Dorrance is a vanity press; they make 100% of their money from you by charging you to print your books. Vanity-press and self-published books are almost never carried in bookstores; do not go this route.

Promoting fiction is hard, and you promote it because the underlying topic is interesting: Mark Haddon gets interviewed all the time about autism because he wrote the novel The Curious Incident of the Dog in the Night-Time, which has an autistic main character; I get interviewed all the time about the clash between science and religion because I wrote Calculating God, a novel that dramatizes that issue. But if your novel isn't about something of general interest, then news outlets quite rightly don't care. Read the essays about this on my website and listen to the podcast on promoting your books there.

Promoting self-published fiction is impossible; no one will believe the book is any good, because no one but the author says it is. You're right that I got through all this -- but I did so by getting a traditional, advance-paying publisher ... and you should be trying for the same. If you can't land one of those, your problem isn't lack of publicity for the book; rather, it's the quality of the book. Work on that, before you work on trying to get people to buy individual copies of it.

Best of luck.


Sunday, November 12, 2006

Why I Do This

So, here I am, at the Kitchener Public Library, doing my weekend gig as Writer-in-Residence. And in comes a fellow named John R. Little -- who had also come to see me three years ago in Toronto when I was Writer-in-Residence at the Toronto Public Library's Merril Collection of Science Fiction, Speculation and Fantasy.

And what does he hand me, but an ARC (advance reading copy; uncorrected proof) of his novel The Memory Tree, which will be published in February 2007 by Nocturne Press in Washington state -- The Memory Tree being the book that I'd critiqued a portion of for John back in 2003. John told me how much my critique had helped him shape the manuscript back then, and how it had helped him make the book publishable, which it now demonstrably is. I was delighted to see my name in the Acknowledgments.

John, by the way, holds the record for coming the farthest to see me for a Writer in Residence appointment -- he lives in British Columbia, some 4,000 kilometers away ...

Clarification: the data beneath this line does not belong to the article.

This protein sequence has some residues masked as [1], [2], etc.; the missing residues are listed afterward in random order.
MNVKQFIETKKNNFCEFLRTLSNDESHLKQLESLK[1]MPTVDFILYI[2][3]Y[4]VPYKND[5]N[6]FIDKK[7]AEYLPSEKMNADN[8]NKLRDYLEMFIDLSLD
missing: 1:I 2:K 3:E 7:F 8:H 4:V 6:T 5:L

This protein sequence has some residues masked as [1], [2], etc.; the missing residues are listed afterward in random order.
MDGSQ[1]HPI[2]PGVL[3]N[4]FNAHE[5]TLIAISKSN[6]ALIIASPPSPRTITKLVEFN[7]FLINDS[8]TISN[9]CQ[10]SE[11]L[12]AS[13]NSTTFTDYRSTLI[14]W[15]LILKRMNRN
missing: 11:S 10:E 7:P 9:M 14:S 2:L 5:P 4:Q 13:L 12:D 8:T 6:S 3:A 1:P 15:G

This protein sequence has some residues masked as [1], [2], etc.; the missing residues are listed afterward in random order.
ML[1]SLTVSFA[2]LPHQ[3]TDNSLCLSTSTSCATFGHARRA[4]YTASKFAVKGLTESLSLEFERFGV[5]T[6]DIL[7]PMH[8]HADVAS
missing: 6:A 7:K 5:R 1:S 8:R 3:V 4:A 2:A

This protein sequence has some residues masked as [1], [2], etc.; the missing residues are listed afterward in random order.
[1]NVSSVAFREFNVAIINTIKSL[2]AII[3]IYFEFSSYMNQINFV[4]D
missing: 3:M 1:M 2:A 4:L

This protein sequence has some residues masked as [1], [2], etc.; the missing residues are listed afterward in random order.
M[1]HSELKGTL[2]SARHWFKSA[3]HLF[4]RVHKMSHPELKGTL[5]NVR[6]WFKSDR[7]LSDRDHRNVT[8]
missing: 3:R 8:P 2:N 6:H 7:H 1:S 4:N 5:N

Friday, November 10, 2006

Jack Williamson leaves us

The one and only time I met him -- in 1998 -- he was extraordinarily kind and supportive. Jack Williamson was a true gentleman, and a great writer. His "With Folded Hands" is one of my all-time favorite SF stories.

He was born in 1908; he died today.

Toronto World Horror Convention rates go up tomorrow!

Today's the last day for the US$100 / Cdn$113 membership rates for the Toronto World Horror Convention -- they go up tomorrow (Saturday) to US$120 / Cdn$137. They take PayPal, and you can buy your membership online here.

Carolyn and I bought our memberships today.

By the way, in case you're wondering what connection I have to the horror field, I'm a past Bram Stoker Award finalist (for best short story of 2001), an active member of the Horror Writers Association, and have stories in the horror anthologies Dark Destiny III: Children of Dracula, Strange Attraction, Dante's Disciples, Urban Nightmares, Northern Horror, and Unnatural Selection.

Tuesday, November 7, 2006

Another rave for Nick DiChario's book

Can I pick 'em, or what? Another rave review for Nick DiChario's A Small and Remarkable Life, published under the Robert J. Sawyer Books imprint of Red Deer Press.

The Robert J. Sawyer Web Site

Sunday, November 5, 2006 podcasts Gar, Judy, and Rob

Over at, Alan and Rebecca Lickiss interview Judith and Garfield Reeves-Stevens and Robert J. Sawyer. The three provide information and advice for writers of all levels. Run-time: 35 minutes. stream the audio or download the MP3 directly here.

Friday, November 3, 2006

"The Shoulders of Giants" podcast now available

A free podcast containing a full-text reading of my short story "The Shoulders of Giants" from the anthology Star Colonies is now available from Escape Pod. The story is read by Escape Pod producer Stephen Eley. You can get it here.

Wednesday, November 1, 2006

Nigel Kneale leaves us

Just this past Sunday, during "An Hour with Robert J. Sawyer" at MileHiCon in Denver, I told the audience that half my career has been writing riffs on one of my all-time favourite SF films: Quatermass and the Pit (also known as Five Million Years to Earth).

The author of the screenplay for the movie, and the earlier BBC television serial, was Nigel Kneale. The story featured a paleontologist as a main character (and, in the longer serial version, it was made clear that he was a Canadian paleontologist), dealt with early hominid forms, had some great philosophical underpinnings, unearthed a long buried alien spaceship, presented a pacifist hero, and made a reference to a real-world scientist being known to one of the fictional characters -- all things I myself have since included in my own fiction.

As it happened, on the day I uttered those words, Nigel Kneale died, at age 84. I never had the honour of meeting him, but he influenced me greatly.

(For the Doctor Who fans out there, much of the feeling of the Jon Pertwee years was lifted directly from Quatermass and the Pit, with The Doctor in the role of Quatermass, the Brigadier standing in for Colonel Breen.)

Rest in peace, Nigel Kneale.

Tributes are here and here.